Are Newsletters an Anachronism?

Long-time readers of my blog will know that I’m an unrepentant admirer of Andy Maslen. I’ve read a few of his books, there’s an unfounded rumour on the Professional Copywriter’s Network that I have a shrine to the bloke, and I subscribe to his newsletter.

Or I did.

Because the Maslen on Marketing newsletter is no more:

That’s part of the problem, for me at any rate. Newsletters feel very Send-y these days and I don’t just want to be on Send…
[P]unting out articles every month feels anachronistic to me.

That’s Andy’s prerogative, and I can’t fault him for the years of free content he’s dropped into my inbox.

But I also can’t agree that newsletters feel anachronistic. I’ve been writing newsletters for years – for former employers, for clients, and for the monthly 603 Copywriting Newsletter.

In fact, I’d go as far to say that they’re a great tool for anyone looking to engage with an audience. And they will be in 2016.

There’s Nowt Wrong With Send When We’re All Stuck on Receive

I understand where Andy’s coming from. We’re living in a world of two-way communication, of social media, blog comments, Yelpers and instant feedback. It’s all about relationships, and when placed into that context, newsletters do seem like shouting into the ether.

But are we living in that world?

Or are we living in a world where Seth Godin advises you to turn off blog comments?

A world where 21% of Twitter users have never posted a single Tweet?

A world where communication has been fetishised to the point where we’re ignoring the fact that the vast majority of people are happy to sit on the sidelines, read the content, listen to the podcast, watch the video and never feel like they need to have a conversation with the content creator?

That’s the world I think we live in. And I’m a believer in social media as a marketing tool. But while that back-and-forth delivers great results with the engaged few, you still need to provide great content to the silent majority. That could be a blog post, a YouTube account, or it could be a newsletter.

In fact, It should be a newsletter. Because when you’re dealing with passive consumers, it helps to give them what they want on a plate.

Content on a Plate is Timeless

We’re all busy. Even when we’re on the morning commute, or watching the telly, we’re tapping away on our screens to give the illusion of work.

We’re not usually working. We’re browsing. We’re waiting for people to tip content into our brains.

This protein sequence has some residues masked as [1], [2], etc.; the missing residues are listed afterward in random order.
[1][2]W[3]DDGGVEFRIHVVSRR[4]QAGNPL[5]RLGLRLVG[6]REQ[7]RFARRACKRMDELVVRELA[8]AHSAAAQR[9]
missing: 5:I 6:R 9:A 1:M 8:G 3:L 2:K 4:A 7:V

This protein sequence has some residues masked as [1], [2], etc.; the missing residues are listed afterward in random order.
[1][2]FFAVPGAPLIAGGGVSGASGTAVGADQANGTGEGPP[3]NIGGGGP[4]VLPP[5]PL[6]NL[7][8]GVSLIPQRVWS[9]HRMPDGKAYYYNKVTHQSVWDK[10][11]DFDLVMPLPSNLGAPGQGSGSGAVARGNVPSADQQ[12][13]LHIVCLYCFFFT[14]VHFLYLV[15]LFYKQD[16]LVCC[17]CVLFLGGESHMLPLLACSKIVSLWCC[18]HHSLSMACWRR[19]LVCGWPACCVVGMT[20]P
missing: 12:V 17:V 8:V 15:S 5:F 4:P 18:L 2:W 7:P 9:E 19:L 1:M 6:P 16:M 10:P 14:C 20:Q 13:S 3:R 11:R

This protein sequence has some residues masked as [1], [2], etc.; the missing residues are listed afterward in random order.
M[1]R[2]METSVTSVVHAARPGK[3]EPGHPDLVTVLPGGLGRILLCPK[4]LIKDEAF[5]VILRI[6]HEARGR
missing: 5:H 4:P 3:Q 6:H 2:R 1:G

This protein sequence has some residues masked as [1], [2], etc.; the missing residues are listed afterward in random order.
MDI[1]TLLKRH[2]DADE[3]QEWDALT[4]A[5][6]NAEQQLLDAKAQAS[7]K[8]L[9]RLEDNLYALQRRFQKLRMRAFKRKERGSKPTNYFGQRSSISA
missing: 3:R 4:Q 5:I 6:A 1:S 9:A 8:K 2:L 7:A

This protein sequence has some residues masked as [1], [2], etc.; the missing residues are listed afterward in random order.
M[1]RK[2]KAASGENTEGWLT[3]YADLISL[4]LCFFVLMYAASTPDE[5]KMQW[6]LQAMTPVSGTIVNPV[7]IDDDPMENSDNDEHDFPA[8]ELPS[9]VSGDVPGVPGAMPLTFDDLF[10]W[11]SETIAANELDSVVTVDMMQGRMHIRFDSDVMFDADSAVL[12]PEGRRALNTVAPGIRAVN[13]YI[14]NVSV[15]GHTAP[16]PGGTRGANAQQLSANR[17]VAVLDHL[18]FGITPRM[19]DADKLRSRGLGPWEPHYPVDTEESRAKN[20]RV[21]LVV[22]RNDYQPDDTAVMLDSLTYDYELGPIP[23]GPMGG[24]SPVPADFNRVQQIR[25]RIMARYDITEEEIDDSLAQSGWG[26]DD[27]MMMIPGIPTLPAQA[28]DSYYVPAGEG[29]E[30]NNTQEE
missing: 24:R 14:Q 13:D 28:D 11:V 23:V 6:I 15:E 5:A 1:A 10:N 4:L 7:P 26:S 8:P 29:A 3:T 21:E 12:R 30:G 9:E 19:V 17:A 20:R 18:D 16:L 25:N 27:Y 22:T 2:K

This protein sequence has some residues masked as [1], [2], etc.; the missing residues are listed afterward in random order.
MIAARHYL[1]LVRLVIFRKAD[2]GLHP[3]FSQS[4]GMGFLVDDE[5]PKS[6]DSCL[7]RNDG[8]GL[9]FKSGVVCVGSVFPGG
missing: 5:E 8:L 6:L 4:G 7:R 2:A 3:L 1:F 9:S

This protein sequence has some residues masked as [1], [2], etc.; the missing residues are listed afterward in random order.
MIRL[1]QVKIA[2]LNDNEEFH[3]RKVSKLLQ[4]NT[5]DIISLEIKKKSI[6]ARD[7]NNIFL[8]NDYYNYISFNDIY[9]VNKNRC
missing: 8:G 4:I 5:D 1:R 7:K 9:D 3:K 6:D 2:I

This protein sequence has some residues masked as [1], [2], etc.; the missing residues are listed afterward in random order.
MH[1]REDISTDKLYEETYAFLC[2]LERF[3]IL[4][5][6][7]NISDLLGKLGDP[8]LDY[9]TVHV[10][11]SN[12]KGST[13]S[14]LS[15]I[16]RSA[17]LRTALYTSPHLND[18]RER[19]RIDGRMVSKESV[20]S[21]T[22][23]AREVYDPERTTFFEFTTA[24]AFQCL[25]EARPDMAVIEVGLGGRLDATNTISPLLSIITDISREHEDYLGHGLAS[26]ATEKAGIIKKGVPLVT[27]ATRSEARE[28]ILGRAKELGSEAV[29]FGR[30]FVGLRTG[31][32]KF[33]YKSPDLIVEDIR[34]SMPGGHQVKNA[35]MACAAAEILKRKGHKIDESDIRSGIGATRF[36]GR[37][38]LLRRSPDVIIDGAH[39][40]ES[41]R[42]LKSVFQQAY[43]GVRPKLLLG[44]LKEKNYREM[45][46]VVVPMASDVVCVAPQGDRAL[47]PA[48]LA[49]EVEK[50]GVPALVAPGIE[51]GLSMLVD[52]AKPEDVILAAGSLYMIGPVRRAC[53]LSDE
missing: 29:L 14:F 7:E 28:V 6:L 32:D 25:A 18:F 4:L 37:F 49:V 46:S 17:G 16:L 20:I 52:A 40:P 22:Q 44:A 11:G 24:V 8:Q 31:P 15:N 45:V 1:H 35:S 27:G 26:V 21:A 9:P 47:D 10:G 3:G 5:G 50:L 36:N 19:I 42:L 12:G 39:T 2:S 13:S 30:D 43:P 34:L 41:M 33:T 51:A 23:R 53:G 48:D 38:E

But we’re not normally actively looking for content. We’re on Twitter because it’s a time sink (as Tom Albrighton explains in his interview for the Hot Copy Podcast, it’s probably better to block Twitter during work hours). We’re on Facebook because muscle memory types the URL before we realise what we’re doing.

We’re not looking. We’re not trawling through blog archives, and our RSS readers are too daunting to even glance at. We’re just waiting.

And we’re reading our emails obsessively, because the modern workplace has conditioned us to read our emails.

We’re primed for email content. And a useful, reliable email newsletter is going to get through to commuters and second screeners in a way that content they actively need to seek out just won’t.

Newsletters Work

So if people are happy with one way communication, and they’re primed to read email content, it is any wonder that newsletters work?

I’ve had potential leads return six months down the line, after an email newsletter reminded them that they needed their website rewriting.

I’ve seen one-off special offers turn into full-blown core services after an email newsletter saw a huge response.

And I’ve seen my email newsletter list grow and grow as people decide that they want good quality advice and content in their inboxes, without the pressure of having to talk to me about it on Facebook or LinkedIn.

I still don’t believe newsletters are an anachronism. I believe they’re a powerful weapon in any business marketing arsenal. And your clients would probably agree. If you can give them a hook to persuade them to sign up. Like, I don’t know, a free ebook?

Thanks to Andy Maslen for the years of free content. The always brilliant “Maslen on Marketing” will be sorely missed.

If you’d like the next best thing to a brilliant copywriting and marketing newsletter, subscribe to my really quite good copywriting and marketing newsletter.

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